Michigan fire deaths up 144% in first month of 2022

A significant rise in fire-related deaths were recorded in Michigan during the first month of 2022. According to the Bureau of Fire Services, fire-related deaths across Michigan are up 144% compared to the same 34 days in 2021. The Bureau has recorded 18 fires resulting in 22 deaths. These fire deaths were all accidental and preventable.

Last year 67 percent of the 107 fire fatalities in Michigan involved adults over the age of 40. Many of these residential fires occurred in the evening with a majority starting in the living room (33%) or in a bedroom (21%). The top three causes of fatal fires in 2021 were: smoking (39%); heating devices such as space heaters, wood stoves and fireplaces (23%); and cooking (11%).

“It is important to talk about fire safety with our parents, grandparents, friends and neighbors, and help them prepare their home to be more fire safe.” said Michigan Fire Marshal Kevin Sehlmeyer. You can start with making sure they have working smoke alarms and carbon monoxide detectors in their home. Help develop a fire escape plan that takes into consideration any mobility issues they may have and practice the plan with them. If they smoke or if heaters are being used, make sure to discuss fire safety tips and that fire safe practices are being used. These basic, common-sense steps will increase their ability to escape and survive a fire.”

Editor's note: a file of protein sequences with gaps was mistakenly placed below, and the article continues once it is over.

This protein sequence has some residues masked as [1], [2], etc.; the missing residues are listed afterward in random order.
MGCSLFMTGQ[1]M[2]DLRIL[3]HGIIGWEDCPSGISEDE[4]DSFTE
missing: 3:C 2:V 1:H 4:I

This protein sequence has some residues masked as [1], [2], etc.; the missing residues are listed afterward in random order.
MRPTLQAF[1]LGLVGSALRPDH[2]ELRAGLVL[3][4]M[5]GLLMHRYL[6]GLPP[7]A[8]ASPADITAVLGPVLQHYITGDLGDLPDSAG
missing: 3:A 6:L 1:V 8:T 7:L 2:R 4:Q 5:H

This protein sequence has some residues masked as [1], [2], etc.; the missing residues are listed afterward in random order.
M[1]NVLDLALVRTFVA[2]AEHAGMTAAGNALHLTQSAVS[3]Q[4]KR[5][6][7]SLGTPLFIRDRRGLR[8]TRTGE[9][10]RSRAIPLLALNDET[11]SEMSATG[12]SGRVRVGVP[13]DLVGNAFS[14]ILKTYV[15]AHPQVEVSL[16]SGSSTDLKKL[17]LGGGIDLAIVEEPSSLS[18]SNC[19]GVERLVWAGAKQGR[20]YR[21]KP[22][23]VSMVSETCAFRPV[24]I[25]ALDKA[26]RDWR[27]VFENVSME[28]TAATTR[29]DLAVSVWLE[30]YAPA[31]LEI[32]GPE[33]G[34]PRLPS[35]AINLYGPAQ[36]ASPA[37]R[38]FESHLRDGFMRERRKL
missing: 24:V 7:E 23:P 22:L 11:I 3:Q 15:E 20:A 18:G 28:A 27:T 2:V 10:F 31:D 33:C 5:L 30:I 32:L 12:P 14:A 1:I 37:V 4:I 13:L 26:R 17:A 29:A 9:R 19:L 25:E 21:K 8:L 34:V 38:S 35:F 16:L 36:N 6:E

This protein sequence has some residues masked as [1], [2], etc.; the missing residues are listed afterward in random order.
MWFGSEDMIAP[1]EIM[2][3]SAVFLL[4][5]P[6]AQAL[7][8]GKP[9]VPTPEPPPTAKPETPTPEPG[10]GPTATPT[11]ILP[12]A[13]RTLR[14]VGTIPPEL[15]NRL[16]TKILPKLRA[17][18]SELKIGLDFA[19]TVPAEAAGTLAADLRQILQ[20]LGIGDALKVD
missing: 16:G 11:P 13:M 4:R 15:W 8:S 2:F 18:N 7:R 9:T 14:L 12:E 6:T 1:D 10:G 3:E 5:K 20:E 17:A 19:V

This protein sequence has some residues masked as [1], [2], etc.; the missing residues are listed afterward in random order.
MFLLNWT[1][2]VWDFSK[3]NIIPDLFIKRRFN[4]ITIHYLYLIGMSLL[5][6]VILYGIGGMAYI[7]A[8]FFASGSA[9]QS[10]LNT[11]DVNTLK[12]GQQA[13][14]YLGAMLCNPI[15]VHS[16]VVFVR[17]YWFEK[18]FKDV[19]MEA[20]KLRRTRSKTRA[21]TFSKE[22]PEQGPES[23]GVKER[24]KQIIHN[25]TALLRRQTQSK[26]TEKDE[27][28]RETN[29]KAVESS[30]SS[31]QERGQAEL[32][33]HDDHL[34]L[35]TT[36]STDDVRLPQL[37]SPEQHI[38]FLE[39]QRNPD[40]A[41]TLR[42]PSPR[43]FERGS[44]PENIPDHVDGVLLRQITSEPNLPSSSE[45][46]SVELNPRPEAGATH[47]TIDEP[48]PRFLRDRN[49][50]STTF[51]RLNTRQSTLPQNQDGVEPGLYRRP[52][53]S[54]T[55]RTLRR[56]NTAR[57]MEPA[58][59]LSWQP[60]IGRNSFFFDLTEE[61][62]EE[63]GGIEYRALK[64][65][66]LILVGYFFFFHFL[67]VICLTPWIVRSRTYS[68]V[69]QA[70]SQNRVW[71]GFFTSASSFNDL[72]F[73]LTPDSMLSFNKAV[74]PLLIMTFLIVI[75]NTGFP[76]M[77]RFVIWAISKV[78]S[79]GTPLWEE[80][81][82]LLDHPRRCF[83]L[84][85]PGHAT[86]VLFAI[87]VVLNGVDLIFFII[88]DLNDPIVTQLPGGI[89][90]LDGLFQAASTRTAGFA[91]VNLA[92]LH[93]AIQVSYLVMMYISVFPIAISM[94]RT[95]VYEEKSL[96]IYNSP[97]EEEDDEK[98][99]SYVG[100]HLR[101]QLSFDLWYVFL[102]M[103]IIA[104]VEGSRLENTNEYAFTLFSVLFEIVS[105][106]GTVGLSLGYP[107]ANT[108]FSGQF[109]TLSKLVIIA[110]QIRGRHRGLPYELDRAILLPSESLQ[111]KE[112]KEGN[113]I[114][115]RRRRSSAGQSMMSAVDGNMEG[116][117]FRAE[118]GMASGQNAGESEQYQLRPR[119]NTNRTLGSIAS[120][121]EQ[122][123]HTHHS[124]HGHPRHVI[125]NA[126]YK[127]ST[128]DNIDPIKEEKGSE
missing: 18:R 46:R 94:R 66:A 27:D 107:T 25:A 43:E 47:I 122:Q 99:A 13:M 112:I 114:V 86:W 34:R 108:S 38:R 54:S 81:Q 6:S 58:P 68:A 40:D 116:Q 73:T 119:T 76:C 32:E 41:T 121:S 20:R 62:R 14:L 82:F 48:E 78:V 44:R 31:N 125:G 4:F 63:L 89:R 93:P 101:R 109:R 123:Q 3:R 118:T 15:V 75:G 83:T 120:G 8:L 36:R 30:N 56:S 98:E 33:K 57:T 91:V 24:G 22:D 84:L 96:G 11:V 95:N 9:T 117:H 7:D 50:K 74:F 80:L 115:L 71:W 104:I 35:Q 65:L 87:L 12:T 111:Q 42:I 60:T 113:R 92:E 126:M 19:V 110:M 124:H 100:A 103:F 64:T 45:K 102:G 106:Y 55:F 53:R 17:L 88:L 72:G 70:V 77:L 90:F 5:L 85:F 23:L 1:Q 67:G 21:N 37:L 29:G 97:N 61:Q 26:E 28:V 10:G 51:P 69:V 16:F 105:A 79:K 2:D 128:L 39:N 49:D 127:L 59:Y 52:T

“If I could get one message out to all Michiganders, it would be to ‘get out and stay out’ as quickly as possible if a fire occurs in your home.” said Sehlmeyer.

The following talking points may also help facilitate a fire safety discussion with your parents, grandparents, friends, and neighbors.

Did you know:

– Working smoke alarms may reduce the risk of dying in a home fire by as much as 60 percent.

– Last year an average of 1,700 house fires involved portable space heaters, resulting in 80 deaths and 160 injuries, according to the Consumer Product Safety Commission. They’re mostly caused when a space heater–typically an electric one–is placed too close to curtains, bedding, or upholstered furniture that ignited.

– The leading cause of fatal fires in Michigan involves smoking.

Michigan residents are encouraged to follow these simple tips from the National Fire Protection Association to increase their ability to survive or prevent a fire:

Home Safety Tips:

– Clear snow away from all exterior doors so you can get out fast in the event of an emergency.

– Make sure your home has multiple smoke alarms, including smoke alarms in each sleeping area and one on each level of your home. Many new smoke alarms can interconnect smoke alarms, so when one sounds all smoke alarms sound.

– Install carbon monoxide (CO) detectors on each level of your home to alert you of high levels of CO.

– For the deaf or hard of hearing, consider installing smoke alarms that use a flashing light or a bed shaker device to alert them of a fire emergency.

– Make sure every smoke alarm is tested monthly and replace 9-volt batteries in smoke alarms at least once per year.

– Never remove or disable smoke alarms.

– Close your bedroom doors when you sleep to separate yourself from fire, heat, and toxic smoke.

– Make sure kids and the elderly in your home are familiar with the sound of the smoke alarm.